After insertion of the perforated liner, the borehole may be flushed with water to remove the temporary cake on and in the horizontal borehole walls. The water may be carbonated and/or may include a dilute acid and a foaming agent in order to facilitate the removal of the temporary borehole cake.
The present invention also provides a process for forming a generally horizontal borehole into a subterranean coal seam which includes the steps of drilling a generally horizontal borehole into the subterranean coalseam, forming a flushable borehole cake on and in the wall of the horizontal borehole as it is drilled and flushing the flushable borehole cake out of the horizontal borehole after drilling is completed. In this manner, a relatively clean unoccluded borehole may be provided than would be possible in coalseams having sloughing, or caving, characteristics.
The advantages and features of the present invention will appear from the following description when considered in conjunction with the accompanying drawings in which:
FIG. 1, is a schematic diagram of equipment for performing the process of the present invention generally showing a drill and associated equipment for forming a flushable borehole cake on and in the wall of the horizontal borehole as it is drilled;
FIG. 2, is a plan view of a perforated liner for use in the process of the present invention;
FIG. 3, is a plan view of a guiding shoe useful for inserting the perforated liner into a drilled horizontal borehole;
FIG. 4, is a cross-sectional view of a horizontal borehole drilled in accordance with the present invention showing a drill bit therein and illustrating the effects of sloughing, or caving, of the borehole walls; and,
FIG. 5, is a cross-sectional view of a horizontal borehole with a gas collection liner inserted therein.
Turning to FIG. 1, there is shown apparatus 10 suitable for performing the process of the present invention and generally includes a drill 12, a separator system 14, and a mud balance system 16.
More particularly, the drill 12 may be of any suitable type for drilling horizontal holes in subterranean shafts and workings in coalseams which is interconnected with a drill bit, not shown, by a drill pipe 24 extending through a conventional stuffing box 20, blowout preventer 22, and standpipe 26.
As schematically shown in FIG. 1, standpipe sensors 30 may be provided for monitoring the pressure of the fluids pumped into and returning from the standpipe in order to evaluate the drilling process and provide information with regard to the balance of mud and water in the drilling fluid, which may be later used to adjust the content thereof in recycled slurry as will be hereinafter described in greater detail. The sensors 30 may also be used for survey systems or borehole control.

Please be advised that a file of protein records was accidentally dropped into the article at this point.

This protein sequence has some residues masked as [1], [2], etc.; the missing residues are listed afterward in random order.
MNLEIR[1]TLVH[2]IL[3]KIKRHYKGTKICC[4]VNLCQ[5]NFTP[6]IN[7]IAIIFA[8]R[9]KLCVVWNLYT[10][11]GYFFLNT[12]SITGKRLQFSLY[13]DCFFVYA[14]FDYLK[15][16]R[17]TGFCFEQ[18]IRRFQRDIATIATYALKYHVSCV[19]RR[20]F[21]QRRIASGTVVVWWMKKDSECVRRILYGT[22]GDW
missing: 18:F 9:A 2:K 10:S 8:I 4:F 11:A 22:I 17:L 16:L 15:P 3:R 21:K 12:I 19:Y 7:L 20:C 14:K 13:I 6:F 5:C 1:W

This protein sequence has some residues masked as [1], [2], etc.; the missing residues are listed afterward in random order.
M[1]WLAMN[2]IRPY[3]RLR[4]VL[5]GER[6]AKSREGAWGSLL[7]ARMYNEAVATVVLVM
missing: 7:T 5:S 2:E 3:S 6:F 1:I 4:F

Efflux from the borehole is conducted through a valve 34 to the separation system, with the latter consisting of a conventional mud gas separator 36 and a solid separator, or shaker, 38.
Gas is collected through a vent 40 and cuttings 42 disposed of while the remaining efflux, which may contain fine cuttings, is passed to the mud balance system via a conduit 44 and a pump 46.
It should be appreciated that while a limited number of pumps 46 and 48 are shown in FIG. 1 in diagrammatic form, it is to be appreciated that the number and placement of pumps in the system and other cleaning and monitoring equipment (not shown) may be of any configuration suitable for transporting and cleaning the fluids handled by the system as generally indicated in the diagram of FIG. 1.
A sampling valve of 50 may be provided in order to monitor the solids liquid character and content in the efflux provided to the mud balance system.
The mud balance system generally consists of a plurality of tanks 54, only two shown in FIG. 1 for the sake of brevity, which are interconnected by balance lines 56 for circulating the efflux therebetween.
Additional water may be added to the mud balance system 16 through an inlet 58 and valve 60 into the tank 54. Accordingly, clean mud, which may be Bentonite, as hereinafter described, may be introduced into the tanks 54 via valves 62, 64 which is obtained via a conventional mud mixer 66 utilizing water, or recycled mud, through a valve 68 and dry mud from an intake 70. A pump 72 may be used to feed mud through a hydroclone 74 in order to clean fine cuttings (not shown) from the mud.
The pump 58 supplies the balanced mud through valves 78, 80 to the drill 12 via a flowmeter 82 with the recycled efflux passing through the drill pipe down into the borehole. A sampling valve 84 may be provided to monitor a solids liquids content of the recycled efflux to ensure that proper mud water balances exist and the viscosity is suitable for the drilling operation.